I just finished the book Farewell My Subaru by Doug Fine. It's his story of how a 30-something man from Long Island decided to rid his life of fossil fuels and reduce his so-called carbon footprint. He wanted to live completely on renewable sources of energy and, apparently he had no reason to stay in Long Island, so he transplanted to the New Mexico desert.
To take his experiment a step further than just moving across the country, Mr. Fine sold his Subaru station wagon and bought an American car with a diesel engine and had it converted to operate on vegetable oil. He installed solar panels to provide energy and electricity in the house and to pump water from his well. He created a solar system to heat the water. He bought goats that he gets milk from and makes ice cream. He was going to eat the goats for protein but he got too attached to the little fellers. So he bought some chickens for eggs and protein instead.
Fine has a good sense of humor. You can't take life too seriously when you have a car that smells like french fries. When you buy goats from a posting on Craigslist. And when your little chickens keep getting snatched in their toddler years by a hungry red-tailed hawk. Life might be more pure but it doesn't necessarily seem easy.
You have to hand it to this guy. He lives by his principles so he's not all talk. A man of action. It's one thing to keep the heat low, and avoid use of plastic bags from the supermarket, but a whole different ball of wax to completely give up any use of oil, gas and plastics and adopt farm animals.
Solar panels and/or a windmill are doable in the northeast. There's plenty of sunshine and more than enough wind. And tax credits make the idea financially palatable.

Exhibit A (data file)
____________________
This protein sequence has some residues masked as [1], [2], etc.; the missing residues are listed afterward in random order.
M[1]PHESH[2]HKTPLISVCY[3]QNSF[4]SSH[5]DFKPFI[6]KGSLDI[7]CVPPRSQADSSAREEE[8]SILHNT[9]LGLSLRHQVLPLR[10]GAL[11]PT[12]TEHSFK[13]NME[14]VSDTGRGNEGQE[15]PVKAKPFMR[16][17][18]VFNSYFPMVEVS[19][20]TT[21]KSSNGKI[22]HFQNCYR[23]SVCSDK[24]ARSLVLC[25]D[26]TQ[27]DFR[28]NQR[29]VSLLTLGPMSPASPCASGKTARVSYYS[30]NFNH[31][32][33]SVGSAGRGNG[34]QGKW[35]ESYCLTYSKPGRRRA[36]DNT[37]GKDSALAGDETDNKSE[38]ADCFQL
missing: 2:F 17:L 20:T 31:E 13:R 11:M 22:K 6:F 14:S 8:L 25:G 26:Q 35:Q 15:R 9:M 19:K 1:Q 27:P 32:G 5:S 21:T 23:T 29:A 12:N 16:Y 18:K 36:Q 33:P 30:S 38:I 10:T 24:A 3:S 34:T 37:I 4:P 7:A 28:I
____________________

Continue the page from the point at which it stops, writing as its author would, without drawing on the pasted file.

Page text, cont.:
But the idea of buying a diesel car or truck and converting it to vegetable oil also intrigues me. Except that it's not as easy. A vegetable oil-powered car works only sporadically in the Northeast winter since the oil congeals in cold temperatures. The car's valves get plugged up and the engine needs to be warmed to something like 140 degrees to melt the oil so the car can run. And then you need to set aside a section of the garage or yard to filter out the french fries and onions from the oil before loading it into the tank. And disposing of the soggy fries? I haven't figured this out. The compost bin says "no fats." Soggy fries are pretty much all fat. And what with all this engine warming and fry-filtering, forget about being on time to work. So I admit, this is not on our "to do" list at this time.
It seems like a big project being THAT green. A little green is easy, a lot of green takes lifestyle changes. At least we try to be aware of conserving water and paper, avoiding plastic bags, keeping the heat low, solar-tinting the windows, recycling, buying fuel-efficient cars and organic dishwashing soap, and basically trying not to waste in general. And teaching our children about recycling. It's not much but it's something.
If you're interested in Doug Fine or his book, check out www.dougfine.com.
On another subject.. here's a picture of my two girls and their friend Thea at a seder we went to last week. A lot of fun was had by all.